Consequently, it was found that the prognosis of inadequate root canal treatment was not affected by coronal restoration. When root canal treatment was inadequate, there was only a 7.4% difference between the inadequate and adequate crown restoration groups. This shows that the quality of the root canal treatment is the most important factor affecting the health of peri-radicular tissues.
The results from the present study confirm the findings of other studies that found the quality of the root canal treatment to be a key factor for prognosis with or without adequate coronal restoration. Siqueira et al. reported that if the root canal filling was inadequate, it did not matter whether the coronal restoration was adequate, inadequate, or absent; the tooth would still have a poor prognosis when compared to an adequately filled tooth. Tronstad et al. suggested that a correlation exists between the quality of the restoration and peri-radicular health but concluded that the quality of the restoration was significantly less important than the quality of the root canal filling. Additionally, Kayahan et al. reported that, in an urban Turkish subpopulation, healthy periapex rates were significantly higher in teeth with good root canal filling regardless of the type of restoration.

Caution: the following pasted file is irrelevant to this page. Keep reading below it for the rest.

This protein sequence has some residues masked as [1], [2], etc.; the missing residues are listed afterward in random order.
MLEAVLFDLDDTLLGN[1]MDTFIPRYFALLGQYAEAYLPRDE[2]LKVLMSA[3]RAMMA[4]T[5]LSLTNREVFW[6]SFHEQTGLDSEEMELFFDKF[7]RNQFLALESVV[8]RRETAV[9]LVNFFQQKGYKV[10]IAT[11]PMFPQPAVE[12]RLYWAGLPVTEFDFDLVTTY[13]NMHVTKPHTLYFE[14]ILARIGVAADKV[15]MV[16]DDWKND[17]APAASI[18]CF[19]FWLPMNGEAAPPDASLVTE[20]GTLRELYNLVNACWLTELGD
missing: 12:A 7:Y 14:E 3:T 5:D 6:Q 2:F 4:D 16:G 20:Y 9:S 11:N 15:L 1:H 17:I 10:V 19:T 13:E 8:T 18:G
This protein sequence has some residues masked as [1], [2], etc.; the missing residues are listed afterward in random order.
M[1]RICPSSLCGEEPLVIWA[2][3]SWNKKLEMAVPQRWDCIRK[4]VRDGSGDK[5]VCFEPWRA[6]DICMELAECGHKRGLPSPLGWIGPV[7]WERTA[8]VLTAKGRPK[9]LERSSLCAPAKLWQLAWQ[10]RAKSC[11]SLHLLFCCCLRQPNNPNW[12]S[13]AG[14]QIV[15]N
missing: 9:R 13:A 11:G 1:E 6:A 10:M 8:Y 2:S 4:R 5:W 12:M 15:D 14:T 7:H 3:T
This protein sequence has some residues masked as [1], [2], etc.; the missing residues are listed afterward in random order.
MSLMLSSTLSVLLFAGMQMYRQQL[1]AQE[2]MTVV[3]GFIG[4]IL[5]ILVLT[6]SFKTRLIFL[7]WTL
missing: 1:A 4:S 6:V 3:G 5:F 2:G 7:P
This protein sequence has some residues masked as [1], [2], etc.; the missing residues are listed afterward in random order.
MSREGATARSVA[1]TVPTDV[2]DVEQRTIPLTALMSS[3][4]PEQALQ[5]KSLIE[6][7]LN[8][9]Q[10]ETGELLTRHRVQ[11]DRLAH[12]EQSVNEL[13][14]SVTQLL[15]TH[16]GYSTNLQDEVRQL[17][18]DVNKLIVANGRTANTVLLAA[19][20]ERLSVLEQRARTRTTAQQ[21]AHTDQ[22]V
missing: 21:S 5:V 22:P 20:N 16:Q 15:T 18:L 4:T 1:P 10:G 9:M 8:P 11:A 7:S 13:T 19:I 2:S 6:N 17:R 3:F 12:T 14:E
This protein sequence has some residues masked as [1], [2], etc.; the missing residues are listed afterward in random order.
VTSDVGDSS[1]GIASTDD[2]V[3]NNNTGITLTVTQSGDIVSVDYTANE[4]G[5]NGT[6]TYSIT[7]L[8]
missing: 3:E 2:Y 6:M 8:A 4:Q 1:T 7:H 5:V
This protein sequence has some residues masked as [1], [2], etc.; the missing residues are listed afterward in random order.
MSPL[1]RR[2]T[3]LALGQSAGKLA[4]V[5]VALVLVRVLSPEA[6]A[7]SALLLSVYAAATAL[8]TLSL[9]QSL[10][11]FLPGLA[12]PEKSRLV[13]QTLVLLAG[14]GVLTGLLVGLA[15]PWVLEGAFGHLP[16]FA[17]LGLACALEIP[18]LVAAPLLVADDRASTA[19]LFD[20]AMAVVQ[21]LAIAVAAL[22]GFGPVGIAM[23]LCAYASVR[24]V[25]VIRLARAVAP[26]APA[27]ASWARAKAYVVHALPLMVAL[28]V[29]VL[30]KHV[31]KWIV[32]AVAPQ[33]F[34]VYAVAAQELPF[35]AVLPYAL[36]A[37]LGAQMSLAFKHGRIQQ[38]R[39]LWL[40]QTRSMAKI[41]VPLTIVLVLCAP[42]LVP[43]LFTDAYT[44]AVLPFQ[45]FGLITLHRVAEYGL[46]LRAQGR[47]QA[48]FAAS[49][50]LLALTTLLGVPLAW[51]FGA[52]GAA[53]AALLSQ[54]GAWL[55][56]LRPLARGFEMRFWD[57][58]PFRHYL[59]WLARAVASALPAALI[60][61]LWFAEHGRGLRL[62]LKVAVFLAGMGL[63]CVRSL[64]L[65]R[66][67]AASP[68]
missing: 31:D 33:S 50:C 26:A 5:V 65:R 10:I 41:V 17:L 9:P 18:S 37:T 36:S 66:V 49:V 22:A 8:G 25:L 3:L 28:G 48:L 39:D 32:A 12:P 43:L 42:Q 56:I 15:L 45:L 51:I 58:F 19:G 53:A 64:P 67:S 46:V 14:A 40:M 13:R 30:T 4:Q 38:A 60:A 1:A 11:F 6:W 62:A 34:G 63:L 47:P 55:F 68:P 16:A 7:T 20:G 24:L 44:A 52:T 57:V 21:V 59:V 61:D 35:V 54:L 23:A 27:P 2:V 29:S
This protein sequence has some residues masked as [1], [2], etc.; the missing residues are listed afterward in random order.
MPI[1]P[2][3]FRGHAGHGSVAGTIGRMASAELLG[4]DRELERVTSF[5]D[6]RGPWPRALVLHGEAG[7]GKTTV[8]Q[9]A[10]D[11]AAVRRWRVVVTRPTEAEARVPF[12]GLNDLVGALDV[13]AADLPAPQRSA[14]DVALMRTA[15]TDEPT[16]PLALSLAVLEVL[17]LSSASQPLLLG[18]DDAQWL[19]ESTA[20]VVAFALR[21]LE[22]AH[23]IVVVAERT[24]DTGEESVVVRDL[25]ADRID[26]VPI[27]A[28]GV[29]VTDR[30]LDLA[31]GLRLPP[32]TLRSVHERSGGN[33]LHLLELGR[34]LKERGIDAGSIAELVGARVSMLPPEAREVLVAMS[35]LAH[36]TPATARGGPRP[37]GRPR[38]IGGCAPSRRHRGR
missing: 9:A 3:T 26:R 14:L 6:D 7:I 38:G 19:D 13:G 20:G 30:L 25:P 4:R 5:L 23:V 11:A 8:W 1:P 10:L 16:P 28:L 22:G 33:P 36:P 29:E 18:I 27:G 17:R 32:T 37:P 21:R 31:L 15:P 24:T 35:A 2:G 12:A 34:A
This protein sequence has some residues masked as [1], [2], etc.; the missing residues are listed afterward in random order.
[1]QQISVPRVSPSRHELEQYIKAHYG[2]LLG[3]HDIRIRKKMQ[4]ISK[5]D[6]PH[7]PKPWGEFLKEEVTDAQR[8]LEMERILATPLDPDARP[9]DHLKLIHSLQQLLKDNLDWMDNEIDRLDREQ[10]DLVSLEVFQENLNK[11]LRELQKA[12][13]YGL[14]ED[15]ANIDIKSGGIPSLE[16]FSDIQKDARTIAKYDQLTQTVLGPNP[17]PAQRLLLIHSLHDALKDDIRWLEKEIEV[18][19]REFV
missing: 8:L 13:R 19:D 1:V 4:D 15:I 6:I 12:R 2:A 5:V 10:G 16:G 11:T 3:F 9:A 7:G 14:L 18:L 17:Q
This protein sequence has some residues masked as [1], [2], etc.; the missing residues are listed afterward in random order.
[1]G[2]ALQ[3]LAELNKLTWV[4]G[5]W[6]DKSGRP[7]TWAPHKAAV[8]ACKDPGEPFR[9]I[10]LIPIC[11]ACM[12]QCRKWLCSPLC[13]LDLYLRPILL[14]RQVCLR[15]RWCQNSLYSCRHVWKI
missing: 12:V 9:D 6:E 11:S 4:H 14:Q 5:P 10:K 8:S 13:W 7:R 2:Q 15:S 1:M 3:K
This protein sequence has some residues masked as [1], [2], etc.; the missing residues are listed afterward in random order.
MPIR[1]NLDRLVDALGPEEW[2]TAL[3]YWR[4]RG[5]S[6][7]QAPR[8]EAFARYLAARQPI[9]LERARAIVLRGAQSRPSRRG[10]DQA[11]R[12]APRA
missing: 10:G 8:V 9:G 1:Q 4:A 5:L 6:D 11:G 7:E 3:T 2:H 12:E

In the literature, there are different studies that discuss the quality of root canal treatment and the effects of coronal restorations on peri-radicular tissues. Moreover, they have different results.
Kirkevang et al. stated that the combination of inadequate root canal treatment and inadequate coronal restoration was associated with an increased incidence of apical periodontitis. This result was also supported by Hommez et al. who demonstrated that an adequate coronal restoration and adequate root canal treatment were both important to the overall success of the root canal treatment. Ray and Trope  suggested that the quality of the restoration had a greater impact on periapical health than the quality of the root canal filling. Tavares et al. reported that higher success rates for teeth with adequate or inadequate root canal treatment were always observed in teeth with adequate coronal restorations. Ricucci et al. reported that exposure of root fillings to the oral microbiota was not significantly correlated with peri-radicular status. In our study, when a coronal restoration was inadequate, the success rate of adequately treated canals was reduced. Laboratory studies have suggested that the direct exposure of a root canal filling to microorganisms and their products may facilitate reinfection of the root canal system in a relatively short time [35–37].
Our results revealed a high prevalence of periapical lesions in root canal treatment teeth. The results from the present study confirm the findings of other studies that found the quality of the root canal treatment to be a key factor for prognosis with or without adequate coronal restoration.
We would like to thank to Dr. Tuncer OZEN, professor and chairman of the department of Oral, Teeth and Jaw Radiology, Gulhane Military Medical Academy, Ankara, TURKEY, for the great help they rendered to us during the process of data collection.